When a vacation cottage comes up short

Consumers have legal recourse when rentals don't deliver as advertised – but relatively few bother to act

Americans on vacation this year may find that they can't get away from mop-and-broom drudgery.

With a record number of Americans buying second homes in recent years – often renting them to vacationers – travelers can choose from a growing number of casual, often low-cost lodgings in which to spend part of the summer.

That expanded choice has meshed nicely with an increased interest in domestic, away-from-it-all vacations.

But many consumers entering rented cabins and cottages this summer anticipating cleanliness, order, and charm, are instead confronting unpleasant odors, moth-ridden furniture, and views less scenic than those promised in brochures.

Often these "surprise properties," experts say, are being booked on the Internet, where layman lessors are able to pass off cheap properties with the help of a few attractive photographs and some creative hyperbole.

"These are people who are not experts in the world of business and rentals," says Kathryn Jones, president of the Better Business Bureau office in western Wyoming, which has witnessed an uptick in complaints about rental properties in the past year. "They are not being clear about what their property is and is not."

Many consumers hesitate to take legal action, or fail to follow through on a threat to do so, because they know little about their rights as tenants, experts say.

"The property owners figure that people won't bother, and oftentimes, unfortunately, they're right," says Janet Portman an attorney with Nolo Press, a publisher of legal-self-help material in Berkeley, Calif.

Get it in writing

Consumers' first opportunity to secure a smooth vacation begins with the property contract. In most cases, tenants can insist on far more guarantees than most currently do.

"Like any kind of contract, it depends on who's got the bargaining power," says Gary Eldred, author of "The Complete Guide to Second Homes for Vacation, Retirement, and Investment." "If they want your business, they won't refrain from taking your changes [to a contract]."

Tenants should first make sure the contract includes certain standards – from a list of specific items that they require, such a washer and dryer, to their general expectations for features such as cleanliness, quiet, and a good view.

To enforce the standards, consumers must include as a contract addendum a financial penalty in case the standards are not upheld. Mr. Eldred says the penalty is often about a $100 rent reduction for each day a problem exists, depending on the overall fee.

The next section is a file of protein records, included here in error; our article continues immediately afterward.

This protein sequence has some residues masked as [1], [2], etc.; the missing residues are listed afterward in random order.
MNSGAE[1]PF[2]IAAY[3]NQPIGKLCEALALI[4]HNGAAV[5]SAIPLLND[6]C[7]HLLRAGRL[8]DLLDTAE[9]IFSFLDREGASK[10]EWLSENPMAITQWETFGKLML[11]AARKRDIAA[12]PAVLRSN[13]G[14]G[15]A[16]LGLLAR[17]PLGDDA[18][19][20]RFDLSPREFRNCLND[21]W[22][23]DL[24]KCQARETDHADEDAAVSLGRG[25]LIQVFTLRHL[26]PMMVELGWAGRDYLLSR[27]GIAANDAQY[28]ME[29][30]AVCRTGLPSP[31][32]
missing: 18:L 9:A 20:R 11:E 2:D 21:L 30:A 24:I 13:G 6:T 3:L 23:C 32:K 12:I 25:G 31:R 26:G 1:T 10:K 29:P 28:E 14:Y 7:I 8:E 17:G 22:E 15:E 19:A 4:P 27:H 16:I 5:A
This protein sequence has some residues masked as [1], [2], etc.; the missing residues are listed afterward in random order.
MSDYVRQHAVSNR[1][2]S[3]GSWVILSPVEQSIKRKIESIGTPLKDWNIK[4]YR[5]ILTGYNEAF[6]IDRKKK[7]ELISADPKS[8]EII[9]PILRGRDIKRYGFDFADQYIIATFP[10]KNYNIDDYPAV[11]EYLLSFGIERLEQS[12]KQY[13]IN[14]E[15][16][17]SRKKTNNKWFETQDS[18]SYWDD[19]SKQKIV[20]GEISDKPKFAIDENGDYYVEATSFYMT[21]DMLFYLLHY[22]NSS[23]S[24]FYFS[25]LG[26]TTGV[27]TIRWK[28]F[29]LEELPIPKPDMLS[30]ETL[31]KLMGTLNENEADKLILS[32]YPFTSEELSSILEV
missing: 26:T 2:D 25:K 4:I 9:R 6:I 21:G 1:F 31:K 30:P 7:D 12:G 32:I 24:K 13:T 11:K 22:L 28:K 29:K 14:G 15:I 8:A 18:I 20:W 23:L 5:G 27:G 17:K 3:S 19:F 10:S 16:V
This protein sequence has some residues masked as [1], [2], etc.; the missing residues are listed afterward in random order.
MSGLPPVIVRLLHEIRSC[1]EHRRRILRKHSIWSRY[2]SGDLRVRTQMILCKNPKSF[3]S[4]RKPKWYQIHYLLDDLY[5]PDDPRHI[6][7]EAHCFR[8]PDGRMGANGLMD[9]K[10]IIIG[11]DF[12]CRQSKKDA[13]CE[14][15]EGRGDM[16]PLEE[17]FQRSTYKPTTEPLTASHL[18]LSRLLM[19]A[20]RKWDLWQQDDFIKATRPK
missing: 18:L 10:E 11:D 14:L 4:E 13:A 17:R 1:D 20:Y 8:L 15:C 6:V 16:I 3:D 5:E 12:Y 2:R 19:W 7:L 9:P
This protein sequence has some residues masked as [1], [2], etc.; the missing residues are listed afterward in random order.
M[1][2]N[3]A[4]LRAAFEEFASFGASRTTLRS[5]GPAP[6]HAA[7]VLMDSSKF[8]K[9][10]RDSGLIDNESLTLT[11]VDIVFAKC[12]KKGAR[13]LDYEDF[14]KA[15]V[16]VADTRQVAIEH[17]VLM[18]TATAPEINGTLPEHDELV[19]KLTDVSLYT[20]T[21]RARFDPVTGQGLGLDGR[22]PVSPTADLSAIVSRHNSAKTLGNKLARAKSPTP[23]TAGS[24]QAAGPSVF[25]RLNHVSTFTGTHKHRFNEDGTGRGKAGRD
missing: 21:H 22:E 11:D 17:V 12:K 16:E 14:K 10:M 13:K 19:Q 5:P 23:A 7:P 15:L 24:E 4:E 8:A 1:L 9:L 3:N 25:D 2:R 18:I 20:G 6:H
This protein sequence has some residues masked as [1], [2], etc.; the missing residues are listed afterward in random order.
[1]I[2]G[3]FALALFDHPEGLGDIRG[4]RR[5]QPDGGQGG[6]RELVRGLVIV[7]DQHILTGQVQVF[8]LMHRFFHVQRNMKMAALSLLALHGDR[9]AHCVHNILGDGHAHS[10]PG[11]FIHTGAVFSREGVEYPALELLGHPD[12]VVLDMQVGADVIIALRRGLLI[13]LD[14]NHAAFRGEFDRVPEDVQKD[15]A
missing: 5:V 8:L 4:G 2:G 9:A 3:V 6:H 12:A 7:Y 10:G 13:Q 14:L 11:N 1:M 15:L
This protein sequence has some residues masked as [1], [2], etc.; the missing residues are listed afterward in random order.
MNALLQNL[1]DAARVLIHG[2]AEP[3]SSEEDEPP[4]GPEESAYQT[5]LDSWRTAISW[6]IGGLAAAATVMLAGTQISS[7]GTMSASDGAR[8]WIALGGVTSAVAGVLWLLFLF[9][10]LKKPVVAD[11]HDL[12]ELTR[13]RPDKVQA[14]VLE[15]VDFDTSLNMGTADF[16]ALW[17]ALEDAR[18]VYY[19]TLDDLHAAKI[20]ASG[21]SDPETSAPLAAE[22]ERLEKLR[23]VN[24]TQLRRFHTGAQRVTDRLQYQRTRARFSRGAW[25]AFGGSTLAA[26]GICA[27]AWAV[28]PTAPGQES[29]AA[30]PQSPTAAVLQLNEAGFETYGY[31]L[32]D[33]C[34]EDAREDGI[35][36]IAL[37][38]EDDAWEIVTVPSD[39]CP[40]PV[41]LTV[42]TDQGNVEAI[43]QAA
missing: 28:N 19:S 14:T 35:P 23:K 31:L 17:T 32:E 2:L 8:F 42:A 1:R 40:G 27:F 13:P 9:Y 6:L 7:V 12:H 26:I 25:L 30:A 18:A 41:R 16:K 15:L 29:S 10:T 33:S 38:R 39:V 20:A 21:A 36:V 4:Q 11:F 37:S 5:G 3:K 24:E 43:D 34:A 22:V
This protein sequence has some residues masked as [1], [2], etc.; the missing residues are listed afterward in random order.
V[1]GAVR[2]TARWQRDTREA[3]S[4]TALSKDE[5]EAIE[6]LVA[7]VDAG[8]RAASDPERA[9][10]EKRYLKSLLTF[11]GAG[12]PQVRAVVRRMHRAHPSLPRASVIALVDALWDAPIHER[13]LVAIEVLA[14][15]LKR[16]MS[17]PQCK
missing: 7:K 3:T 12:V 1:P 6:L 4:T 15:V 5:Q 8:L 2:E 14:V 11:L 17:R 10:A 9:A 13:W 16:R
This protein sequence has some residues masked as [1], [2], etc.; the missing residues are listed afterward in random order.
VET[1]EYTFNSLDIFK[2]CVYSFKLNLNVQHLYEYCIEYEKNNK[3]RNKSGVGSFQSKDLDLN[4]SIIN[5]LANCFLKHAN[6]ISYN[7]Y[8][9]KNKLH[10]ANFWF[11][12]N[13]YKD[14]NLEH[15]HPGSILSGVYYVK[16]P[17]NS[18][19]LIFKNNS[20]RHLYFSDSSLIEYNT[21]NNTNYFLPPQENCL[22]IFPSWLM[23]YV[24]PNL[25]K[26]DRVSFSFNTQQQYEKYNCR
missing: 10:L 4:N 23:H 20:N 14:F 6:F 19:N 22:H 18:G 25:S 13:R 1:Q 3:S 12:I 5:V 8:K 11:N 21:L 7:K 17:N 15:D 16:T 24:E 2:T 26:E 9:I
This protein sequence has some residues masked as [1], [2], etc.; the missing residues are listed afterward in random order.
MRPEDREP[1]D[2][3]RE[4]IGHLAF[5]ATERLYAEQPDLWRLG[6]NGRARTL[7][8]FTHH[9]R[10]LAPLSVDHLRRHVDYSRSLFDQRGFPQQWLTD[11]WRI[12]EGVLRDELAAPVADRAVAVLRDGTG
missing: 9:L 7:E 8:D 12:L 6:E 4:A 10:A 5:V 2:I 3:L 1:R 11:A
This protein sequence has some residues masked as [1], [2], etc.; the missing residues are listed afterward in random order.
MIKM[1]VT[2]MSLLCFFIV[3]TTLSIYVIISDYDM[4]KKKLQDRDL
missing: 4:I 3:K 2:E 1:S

But consumers can feel justified in asking for their deposit or even the entire rent back – even in cases where they have stuck it out at the property rather than hunt for an alternative. "Until they get it repaired, they don't get rent. That's fair," says Eldred. "Otherwise, the owner has no incentive to get it done."

Vacationers should not take for granted that an oral agreement will be upheld by the property owner. It is appropriate, experts say, for consumers to attach a cover letter to the contract that describes the owner's spoken representation of the property and the promises he or she has made.

If the owner does not respond with another letter, the statement is considered part of the written record.

Consumers' decisions to remain in or abandon a property often hinge on their perception of the ease with which they can recover their money.

Unless specified in the contract, tenants rarely receive a full refund, experts say.

Leaving the residence does not improve their chances, though it may improve their vacation. Large rental agencies may be able to shift a vacationer to a comparable property – an avenue that often proves acceptable to both parties.

To secure the most appropriate compensation possible, consumers must first write a "demand letter" in which they state their grievance and ask for a refund of a specified amount.

If the request is not honored, consumers can take the property owner to small-claims court, where they can often recover as much as $3,000.

Consumer-protection statutes in most states allow tenants to sue property owners who negligently or fraudulently misrepresent a property or breach a customer contract.

Consumers should always try to do business through a company or travel agent in their own state. "[The rental company] must do enough business in your forum so your courts can assert jurisdiction," says Thomas Dickerson, a New York state judge and author of "Travel Law."

Most states define "business" broadly. Many grant consumers' home-state jurisdiction if they signed the contract there. With regard to the Internet, states will often grant jurisdiction if customers transacted business, like downloaded a contract or uploaded their credit-card number.

Once in court, the compensation awarded is difficult to determine, because claims of a property owner's negligence are often based on perception rather than fact.

"You have been damaged. The question is by how much," says Mr. Dickerson. "There's no easy answer to that."

Broker, or private renter?

Some experts believe real estate brokers and travel agents are more reliable than private owners to book vacation properties. Such businesspeople must be licensed by the state in which they operate. Consumers can consult states' real estate commissions to check for previous tenants' complaints.

Others argue that private owners are more attentive. Cynthia Cross, for example, always calls new tenants on their first day in her Nantucket house. "We always felt we had to maintain the property in order to get repeat business," says Ms. Cross.

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